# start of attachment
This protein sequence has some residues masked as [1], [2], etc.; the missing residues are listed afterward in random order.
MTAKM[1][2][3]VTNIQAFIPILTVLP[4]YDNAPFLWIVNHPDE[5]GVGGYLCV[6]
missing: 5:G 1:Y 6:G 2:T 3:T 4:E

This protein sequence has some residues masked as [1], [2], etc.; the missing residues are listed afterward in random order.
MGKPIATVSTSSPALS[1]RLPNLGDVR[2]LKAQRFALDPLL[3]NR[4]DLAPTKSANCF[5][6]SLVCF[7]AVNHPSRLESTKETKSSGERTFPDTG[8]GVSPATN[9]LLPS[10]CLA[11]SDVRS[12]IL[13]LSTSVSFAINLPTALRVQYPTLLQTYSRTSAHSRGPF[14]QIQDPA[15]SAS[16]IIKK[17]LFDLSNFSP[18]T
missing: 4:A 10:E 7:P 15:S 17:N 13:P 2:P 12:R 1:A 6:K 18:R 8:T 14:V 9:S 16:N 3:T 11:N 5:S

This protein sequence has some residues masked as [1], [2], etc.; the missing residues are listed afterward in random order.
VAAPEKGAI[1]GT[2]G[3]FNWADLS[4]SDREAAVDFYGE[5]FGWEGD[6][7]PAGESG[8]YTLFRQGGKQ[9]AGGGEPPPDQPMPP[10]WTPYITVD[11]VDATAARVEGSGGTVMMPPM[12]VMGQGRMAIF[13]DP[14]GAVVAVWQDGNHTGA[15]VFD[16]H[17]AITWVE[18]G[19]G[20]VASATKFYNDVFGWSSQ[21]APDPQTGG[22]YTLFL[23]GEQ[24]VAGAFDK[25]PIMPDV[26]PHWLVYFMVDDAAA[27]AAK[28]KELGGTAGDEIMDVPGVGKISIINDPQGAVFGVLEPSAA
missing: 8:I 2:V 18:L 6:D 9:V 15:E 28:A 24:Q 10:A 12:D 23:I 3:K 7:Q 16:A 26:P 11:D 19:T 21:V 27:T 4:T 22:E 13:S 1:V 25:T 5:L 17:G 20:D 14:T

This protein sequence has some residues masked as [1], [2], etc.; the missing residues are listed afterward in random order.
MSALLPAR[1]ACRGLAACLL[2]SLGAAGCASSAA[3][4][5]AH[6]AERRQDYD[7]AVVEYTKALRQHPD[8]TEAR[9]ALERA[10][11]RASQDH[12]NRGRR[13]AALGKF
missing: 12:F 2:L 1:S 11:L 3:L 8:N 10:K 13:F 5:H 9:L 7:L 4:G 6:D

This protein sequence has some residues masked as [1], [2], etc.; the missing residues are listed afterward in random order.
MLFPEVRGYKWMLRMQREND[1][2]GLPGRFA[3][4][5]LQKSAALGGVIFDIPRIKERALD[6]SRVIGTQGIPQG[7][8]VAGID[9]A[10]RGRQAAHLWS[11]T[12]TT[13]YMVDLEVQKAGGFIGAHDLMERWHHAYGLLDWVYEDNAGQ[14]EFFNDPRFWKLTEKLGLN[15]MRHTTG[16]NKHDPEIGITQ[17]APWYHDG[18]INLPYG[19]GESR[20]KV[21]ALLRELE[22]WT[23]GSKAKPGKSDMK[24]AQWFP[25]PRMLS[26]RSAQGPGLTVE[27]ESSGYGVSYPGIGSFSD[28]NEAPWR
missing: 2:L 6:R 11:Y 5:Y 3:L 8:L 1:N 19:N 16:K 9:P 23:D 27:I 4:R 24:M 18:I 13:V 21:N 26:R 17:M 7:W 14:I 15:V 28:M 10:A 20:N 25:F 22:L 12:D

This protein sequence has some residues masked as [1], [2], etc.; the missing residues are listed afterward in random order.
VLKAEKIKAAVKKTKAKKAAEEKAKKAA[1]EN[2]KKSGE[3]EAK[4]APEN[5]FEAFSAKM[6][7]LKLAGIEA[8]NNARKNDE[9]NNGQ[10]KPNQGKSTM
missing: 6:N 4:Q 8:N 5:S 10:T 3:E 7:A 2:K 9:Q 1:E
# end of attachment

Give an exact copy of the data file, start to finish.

This protein sequence has some residues masked as [1], [2], etc.; the missing residues are listed afterward in random order.
MTAKM[1][2][3]VTNIQAFIPILTVLP[4]YDNAPFLWIVNHPDE[5]GVGGYLCV[6]
missing: 5:G 1:Y 6:G 2:T 3:T 4:E

This protein sequence has some residues masked as [1], [2], etc.; the missing residues are listed afterward in random order.
MGKPIATVSTSSPALS[1]RLPNLGDVR[2]LKAQRFALDPLL[3]NR[4]DLAPTKSANCF[5][6]SLVCF[7]AVNHPSRLESTKETKSSGERTFPDTG[8]GVSPATN[9]LLPS[10]CLA[11]SDVRS[12]IL[13]LSTSVSFAINLPTALRVQYPTLLQTYSRTSAHSRGPF[14]QIQDPA[15]SAS[16]IIKK[17]LFDLSNFSP[18]T
missing: 4:A 10:E 7:P 15:S 17:N 13:P 2:P 12:R 1:A 6:K 18:R 8:T 14:V 9:S 16:N 3:T 11:N 5:S

This protein sequence has some residues masked as [1], [2], etc.; the missing residues are listed afterward in random order.
VAAPEKGAI[1]GT[2]G[3]FNWADLS[4]SDREAAVDFYGE[5]FGWEGD[6][7]PAGESG[8]YTLFRQGGKQ[9]AGGGEPPPDQPMPP[10]WTPYITVD[11]VDATAARVEGSGGTVMMPPM[12]VMGQGRMAIF[13]DP[14]GAVVAVWQDGNHTGA[15]VFD[16]H[17]AITWVE[18]G[19]G[20]VASATKFYNDVFGWSSQ[21]APDPQTGG[22]YTLFL[23]GEQ[24]VAGAFDK[25]PIMPDV[26]PHWLVYFMVDDAAA[27]AAK[28]KELGGTAGDEIMDVPGVGKISIINDPQGAVFGVLEPSAA
missing: 8:I 2:V 18:L 6:D 9:V 15:E 28:A 24:Q 10:A 12:D 23:I 3:K 7:Q 16:A 26:P 11:D 19:T 21:V 27:T 4:T 22:E 13:S 1:V 25:T 5:L 17:G 20:D 14:T

This protein sequence has some residues masked as [1], [2], etc.; the missing residues are listed afterward in random order.
MSALLPAR[1]ACRGLAACLL[2]SLGAAGCASSAA[3][4][5]AH[6]AERRQDYD[7]AVVEYTKALRQHPD[8]TEAR[9]ALERA[10][11]RASQDH[12]NRGRR[13]AALGKF
missing: 12:F 2:L 1:S 11:L 3:L 8:N 10:K 13:F 5:H 9:L 7:L 4:G 6:D

This protein sequence has some residues masked as [1], [2], etc.; the missing residues are listed afterward in random order.
MLFPEVRGYKWMLRMQREND[1][2]GLPGRFA[3][4][5]LQKSAALGGVIFDIPRIKERALD[6]SRVIGTQGIPQG[7][8]VAGID[9]A[10]RGRQAAHLWS[11]T[12]TT[13]YMVDLEVQKAGGFIGAHDLMERWHHAYGLLDWVYEDNAGQ[14]EFFNDPRFWKLTEKLGLN[15]MRHTTG[16]NKHDPEIGITQ[17]APWYHDG[18]INLPYG[19]GESR[20]KV[21]ALLRELE[22]WT[23]GSKAKPGKSDMK[24]AQWFP[25]PRMLS[26]RSAQGPGLTVE[27]ESSGYGVSYPGIGSFSD[28]NEAPWR
missing: 2:L 6:R 11:Y 5:Y 3:L 8:L 1:N 19:N 16:K 9:P 23:D 27:I 4:R 24:M 18:I 13:V 21:N 26:R 17:M 7:W 14:I 15:V 28:M 10:A 20:N 25:F 22:L 12:D

This protein sequence has some residues masked as [1], [2], etc.; the missing residues are listed afterward in random order.
VLKAEKIKAAVKKTKAKKAAEEKAKKAA[1]EN[2]KKSGE[3]EAK[4]APEN[5]FEAFSAKM[6][7]LKLAGIEA[8]NNARKNDE[9]NNGQ[10]KPNQGKSTM
missing: 6:N 4:Q 8:N 5:S 10:T 3:E 7:A 2:K 9:Q 1:E